10. Re: Your entertaining post triggered by an NPR interview of “some asshole from a casino corporation who is advising the president on the ‘fiscal cliff’ from the business perspective.” That’s an excellent description of any big boss in the so-called “financial industry.”

  11. He will just drag out this “fiscal cliff” through the holidays. He just wants to make sure the spotlight remains on him, and not on our families, friends and loved ones.

    It’s all about attention and the spotlight.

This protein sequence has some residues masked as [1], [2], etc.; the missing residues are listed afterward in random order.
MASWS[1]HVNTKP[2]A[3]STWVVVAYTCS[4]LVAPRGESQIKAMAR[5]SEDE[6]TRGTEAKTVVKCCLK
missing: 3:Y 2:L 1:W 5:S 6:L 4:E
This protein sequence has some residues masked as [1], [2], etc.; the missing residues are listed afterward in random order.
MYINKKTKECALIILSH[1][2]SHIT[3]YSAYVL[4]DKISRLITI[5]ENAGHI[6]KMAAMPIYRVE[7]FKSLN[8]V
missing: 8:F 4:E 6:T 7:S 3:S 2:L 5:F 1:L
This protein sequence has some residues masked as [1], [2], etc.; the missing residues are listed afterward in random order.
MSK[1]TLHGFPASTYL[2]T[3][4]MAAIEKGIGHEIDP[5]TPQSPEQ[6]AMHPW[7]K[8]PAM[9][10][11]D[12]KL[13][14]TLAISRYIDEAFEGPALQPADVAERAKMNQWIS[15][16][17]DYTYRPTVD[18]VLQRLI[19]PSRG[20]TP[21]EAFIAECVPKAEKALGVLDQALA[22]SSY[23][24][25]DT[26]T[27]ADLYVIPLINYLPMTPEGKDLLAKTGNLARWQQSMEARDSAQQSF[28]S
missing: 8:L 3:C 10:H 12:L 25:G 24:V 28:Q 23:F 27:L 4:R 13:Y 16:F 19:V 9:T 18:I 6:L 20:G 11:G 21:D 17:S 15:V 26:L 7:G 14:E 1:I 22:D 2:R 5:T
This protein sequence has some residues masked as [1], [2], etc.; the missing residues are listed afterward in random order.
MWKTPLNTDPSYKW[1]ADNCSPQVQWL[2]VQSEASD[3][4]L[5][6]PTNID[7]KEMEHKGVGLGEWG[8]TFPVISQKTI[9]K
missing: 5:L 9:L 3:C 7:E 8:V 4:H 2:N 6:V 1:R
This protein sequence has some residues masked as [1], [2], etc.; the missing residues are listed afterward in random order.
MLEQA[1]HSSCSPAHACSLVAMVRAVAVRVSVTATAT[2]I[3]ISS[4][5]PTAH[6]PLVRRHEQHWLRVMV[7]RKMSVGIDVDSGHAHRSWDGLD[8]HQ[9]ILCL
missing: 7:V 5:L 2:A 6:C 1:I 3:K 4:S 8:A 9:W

• I wish that were true. I’m afraid he and the rest of them are using the “Fiscal Cliff” as a Grand Extortion Opportunity to engineer their Grand Theft Bargain. What can we do to stop them in the time remaining?

      I’m in a thrill ride mood. Let’s go off that cliff with the windows down and the radio up.

  12. “Anyway, would someone please tell me WHY the president needs so much input from the business community?”

    The terms “return on investment” and “future earning potential” come to mind…

    • Quite so. He is still auditioning for huge multimillion dollar payouts from ” teh biznis community ” after he leaves office.

  13. [...] Riverdaughter says, we need to organize.  I believe it’s my duty to participate in my own government, so I will [...]